News / Health

UN: New Cases of HIV Decline

Michel Sidibe, Executive Director of UNAIDS, shows the UNAIDS 2010 Global Report on the global AIDS epidemic at the United Nations in Geneva, Switzerland, Tuesday, Nov 23, 2010
Michel Sidibe, Executive Director of UNAIDS, shows the UNAIDS 2010 Global Report on the global AIDS epidemic at the United Nations in Geneva, Switzerland, Tuesday, Nov 23, 2010
Diaa Bekheet

A new report shows the AIDS epidemic has been halted and the world is beginning to reverse the spread of HIV, the virus that causes AIDS.  UNAIDS, the joint U.N. Program on HIV/AIDS reports at least 56 countries have stabilized or achieved significant declines in rates of new HIV infections.

UNAIDS Executive Director, Michel Sidibe, loses no time in announcing the good news.

"Today, we can say with confidence and conviction, that we have broken the trajectory of the AIDS pandemic," Sidibe said. "Less people are becoming infected.  Less people are dying.  New infections have fallen by nearly 20 percent in the last 10 years."   

Data from the UNAIDS report shows an estimated 2.6 million people were newly infected with HIV in 2009, down from 3.1 million in 1999.  It notes 1.8 million people died from AIDS-related illnesses last year.  This is one-fifth lower than in 2004.  It says more than 33 million people are living with HIV, thanks to anti-retroviral therapy.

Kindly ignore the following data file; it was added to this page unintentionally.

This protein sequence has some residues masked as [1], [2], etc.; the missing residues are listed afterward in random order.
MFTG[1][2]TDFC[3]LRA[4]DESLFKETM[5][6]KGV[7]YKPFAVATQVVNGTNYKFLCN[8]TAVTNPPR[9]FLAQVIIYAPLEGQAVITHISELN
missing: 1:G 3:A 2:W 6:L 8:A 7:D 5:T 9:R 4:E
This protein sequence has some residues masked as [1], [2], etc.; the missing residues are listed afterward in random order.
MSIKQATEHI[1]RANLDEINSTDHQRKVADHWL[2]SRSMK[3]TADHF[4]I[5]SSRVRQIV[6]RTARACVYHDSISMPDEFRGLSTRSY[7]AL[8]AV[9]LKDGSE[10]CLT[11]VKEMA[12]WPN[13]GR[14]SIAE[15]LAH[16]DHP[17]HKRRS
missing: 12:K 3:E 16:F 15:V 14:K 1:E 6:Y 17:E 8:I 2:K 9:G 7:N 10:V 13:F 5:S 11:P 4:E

The report says sub-Saharan Africa continues to be the region most affected by the epidemic, with 69 percent of all new HIV infections.  But, even this region is wracking up huge successes.  

It notes HIV epidemics in sub-Saharan Africa are stable or declining, AIDS-related deaths are going down and HIV infections and AIDS-related deaths are declining among children.

Deputy Executive Director of UNAIDS, Paul De Lay says 22 countries in sub-Saharan Africa have reduced new HIV infections by more than 25 percent and this is happening in the general population, particularly among young people.

"We are seeing a decrease in the number of sexual partners," De Lay said. "We are seeing in some countries up to 75 percent use of condoms and less casual sex act.  We are seeing delays of sexual debut.  So, the basic sexual risk behaviors are changing dramatically.  What we have not seen is the impact of increased treatment because increasing numbers of people on treatment will also contribute to prevention."   

But, the news is not uniformly good. The report finds a steep increase in new HIV infections and AIDS-related deaths in Eastern Europe and Central Asia.

The report says the number of people living with HIV almost tripled between 2000 and 2009 to an estimated 1.4 million. The HIV epidemics are mainly found among people who inject drugs, sex workers, and men who have sex with men.  Most of these infections are in Russia and the Ukraine.  

The report warns the HIV epidemic is not over in high-income countries in North America and Western Europe.  It says unprotected sex between men mainly accounts for the spread of new HIV infections.

It says HIV disproportionately affects African-Americans in the United States and aboriginal people in Canada.

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